Join our Mailing List

"As long as human rights are violated, there can be no foundation for peace. How can peace grow where speaking the truth is itself a crime?"

Hu Jintao bristles: Back off on Tibet and Taiwan

January 24, 2011

Chinese President Hu Jintao, addressing business leaders in Washington,
said any US-China relationship must be based on mutual respect, calling
Tibet and Taiwan core Chinese interests.

By Howard LaFranchi, Staff writer

Christian Science Monitor: posted January 20, 2011 at 6:04 pm EST

Washington —

Chinese President Hu Jintao used a lunch address with US business
leaders Thursday to underscore the theme he has sought to establish for
his state visit to Washington: Both countries as well as the world can
benefit from enhanced US-China cooperation, but it must be cooperation
based on mutual respect.

Just in case it was unclear to anyone what Mr. Hu meant, he spelled it
out with two examples. The US, he said, must recognize that Taiwan and
Tibet are “issues that concern China’s territorial integrity and China’s
core interests.”

In other words, stay out. Hu cited the examples a day after President
Obama referred to Tibet and the Dalai Lama in a press conference with
Hu, and just hours after Nancy Pelosi, House Democratic leader, brought
up the issue of Tibet in a meeting with Hu.

RELATED: Seven questions about Hu Jintao's visit

The House minority leader also conveyed “the concerns ... on both sides
of the aisle” over the continued detention of Chinese human rights
activist Liu Xiaobo, she said in a statement. Ms. Pelosi noted the fact
that Mr. Liu was not permitted to travel to Norway in December to
receive the Nobel Peace Prize. Mr. Obama, the 2009 Nobel Peace Prize
laureate, refrained from publicly citing Liu’s case Wednesday.

Hu’s words, delivered at a luncheon in his honor sponsored by the
US-China Business Council and the National Committee on United
States-China Relations, suggested areas of potential future tension –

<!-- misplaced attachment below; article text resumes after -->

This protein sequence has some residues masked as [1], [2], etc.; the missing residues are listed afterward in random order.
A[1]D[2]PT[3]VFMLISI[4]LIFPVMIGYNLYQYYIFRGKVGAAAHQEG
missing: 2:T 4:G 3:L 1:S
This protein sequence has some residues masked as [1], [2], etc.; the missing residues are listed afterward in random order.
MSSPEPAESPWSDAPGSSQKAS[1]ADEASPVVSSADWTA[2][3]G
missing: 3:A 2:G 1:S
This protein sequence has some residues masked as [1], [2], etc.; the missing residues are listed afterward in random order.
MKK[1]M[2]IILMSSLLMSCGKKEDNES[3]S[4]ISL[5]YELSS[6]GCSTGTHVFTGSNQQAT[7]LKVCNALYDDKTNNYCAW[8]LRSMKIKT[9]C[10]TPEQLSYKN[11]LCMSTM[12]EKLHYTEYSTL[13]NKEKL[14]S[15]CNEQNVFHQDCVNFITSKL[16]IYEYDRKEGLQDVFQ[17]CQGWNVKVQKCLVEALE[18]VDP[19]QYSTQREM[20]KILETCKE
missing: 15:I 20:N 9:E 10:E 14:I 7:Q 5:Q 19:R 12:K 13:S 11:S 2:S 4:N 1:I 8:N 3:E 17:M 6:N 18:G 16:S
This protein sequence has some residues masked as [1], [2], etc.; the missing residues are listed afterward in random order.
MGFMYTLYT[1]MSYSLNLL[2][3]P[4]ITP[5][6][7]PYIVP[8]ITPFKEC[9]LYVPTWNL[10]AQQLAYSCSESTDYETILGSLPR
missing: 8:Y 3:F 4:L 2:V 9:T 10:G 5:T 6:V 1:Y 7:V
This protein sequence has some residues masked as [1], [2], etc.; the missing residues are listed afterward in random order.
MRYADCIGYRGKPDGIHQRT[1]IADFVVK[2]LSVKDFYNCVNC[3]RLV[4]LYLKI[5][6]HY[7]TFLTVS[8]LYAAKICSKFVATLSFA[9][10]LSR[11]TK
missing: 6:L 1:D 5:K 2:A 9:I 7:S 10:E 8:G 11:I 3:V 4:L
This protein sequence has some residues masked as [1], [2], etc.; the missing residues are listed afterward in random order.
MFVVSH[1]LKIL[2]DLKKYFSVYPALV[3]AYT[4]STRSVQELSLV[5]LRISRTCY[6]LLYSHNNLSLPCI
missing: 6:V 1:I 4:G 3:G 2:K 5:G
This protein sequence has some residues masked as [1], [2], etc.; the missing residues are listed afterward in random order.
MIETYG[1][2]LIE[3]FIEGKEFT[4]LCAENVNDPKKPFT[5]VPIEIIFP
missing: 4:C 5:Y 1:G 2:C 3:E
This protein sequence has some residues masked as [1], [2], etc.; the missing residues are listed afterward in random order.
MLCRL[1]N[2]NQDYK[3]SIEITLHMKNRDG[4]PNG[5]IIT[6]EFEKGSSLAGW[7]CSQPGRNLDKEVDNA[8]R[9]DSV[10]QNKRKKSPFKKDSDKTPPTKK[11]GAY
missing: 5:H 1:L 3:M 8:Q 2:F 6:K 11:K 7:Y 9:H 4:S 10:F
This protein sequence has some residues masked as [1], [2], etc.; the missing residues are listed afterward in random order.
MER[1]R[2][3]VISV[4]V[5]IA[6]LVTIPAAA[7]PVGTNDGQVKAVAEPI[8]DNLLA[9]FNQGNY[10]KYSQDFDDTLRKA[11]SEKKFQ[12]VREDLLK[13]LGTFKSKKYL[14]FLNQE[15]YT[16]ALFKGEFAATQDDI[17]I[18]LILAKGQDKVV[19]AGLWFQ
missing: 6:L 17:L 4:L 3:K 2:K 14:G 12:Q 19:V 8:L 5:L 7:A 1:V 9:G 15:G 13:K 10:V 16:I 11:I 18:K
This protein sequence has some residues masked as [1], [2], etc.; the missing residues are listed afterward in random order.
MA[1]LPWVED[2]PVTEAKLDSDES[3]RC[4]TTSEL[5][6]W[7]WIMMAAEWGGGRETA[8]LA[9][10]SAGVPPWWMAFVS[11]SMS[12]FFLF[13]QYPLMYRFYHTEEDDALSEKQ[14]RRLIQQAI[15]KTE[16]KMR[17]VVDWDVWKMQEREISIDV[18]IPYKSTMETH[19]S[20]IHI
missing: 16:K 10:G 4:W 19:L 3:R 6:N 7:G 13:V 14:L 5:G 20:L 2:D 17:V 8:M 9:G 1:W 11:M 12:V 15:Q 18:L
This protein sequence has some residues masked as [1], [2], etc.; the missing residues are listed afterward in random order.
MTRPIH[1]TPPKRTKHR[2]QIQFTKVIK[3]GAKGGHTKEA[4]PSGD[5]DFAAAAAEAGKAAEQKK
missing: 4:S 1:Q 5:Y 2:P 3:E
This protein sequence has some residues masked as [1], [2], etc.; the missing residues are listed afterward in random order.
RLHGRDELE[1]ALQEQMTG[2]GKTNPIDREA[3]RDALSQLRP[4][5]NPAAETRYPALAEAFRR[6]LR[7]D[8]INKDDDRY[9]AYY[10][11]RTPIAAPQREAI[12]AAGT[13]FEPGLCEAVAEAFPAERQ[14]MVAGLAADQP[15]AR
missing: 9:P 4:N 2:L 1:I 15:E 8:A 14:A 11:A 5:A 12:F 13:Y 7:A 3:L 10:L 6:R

for example, if the US continues to sell arms to Taiwan.
Military-to-military relations between China and the US are only now
beginning to recover from the freeze they experienced after the Obama
administration announced arms sales to Taiwan more than a year ago.

Those flies in the ointment aside, Hu focused mostly on the benefits for
both countries of increased economic and security cooperation.
Addressing the commonly held view in the US that China is more of an
economic threat than an opportunity, Hu said that in fact, China had
been a bright spot for US business through the global recession.

“For many US companies, their China operations have become the most
profitable of their global operations,” he said.

 From Washington, Hu was to continue to Chicago, where he plans to visit
a Chinese-owned auto-parts factory. Such a visit will put the emphasis
on a China that creates US jobs, rather than destroying them.

Some US business leaders say they are holding out hope that Hu’s visit
will mark a genuine turn in China toward the “level playing field” for
US and other international companies that Obama called for Wednesday.
During Hu’s visit, China committed to opening markets wider – including
for government procurement contracts – and to honoring foreign
companies’ intellectual property rights.

As one example, the Chinese government announced on Wednesday that it
will audit government-office software use and publish the audit’s
results. “If the audit is thorough, the additional transparency on this
issue should result in greater software sales for US companies,” said
John Frisbie, president of the US-China Business Council, in a statement.

Only 1 in 10 users of Microsoft software in China has paid for the
product, said Steve Ballmer, Microsoft’s chief executive officer, in a
White House meeting Wednesday with US business leaders, Hu, and Obama.

Even as Hu called for mutual respect and a sense of equitable
cooperation – particularly in the Asia-Pacific – he also fell back on
the notion of China as not-quite-yet a developed global power.

“We are keenly aware that China is still the largest developing country
in the world,” he said. A day after publicly acknowledging China’s
shortcomings in the respect of human rights, Hu said, “We still have a
long way to go.... Development holds the key to all our problems.”

Hu was introduced to his audience by Henry Kissinger, the former
secretary of State and national security adviser whom President Nixon
dispatched on a secret mission to China in 1971, which led to the two
adversaries reestablishing diplomatic relations.

Recalling that Chinese leader Zhou Enlai had told him that renewed
US-China relations “will shake the world,” Dr. Kissinger said that the
current generation of US-China leader “has different task.... We are
working to build the world, not to shake it.”
CTC National Office 1425 René-Lévesque Blvd West, 3rd Floor, Montréal, Québec, Canada, H3G 1T7
T: (514) 487-0665   ctcoffice@tibet.ca
Developed by plank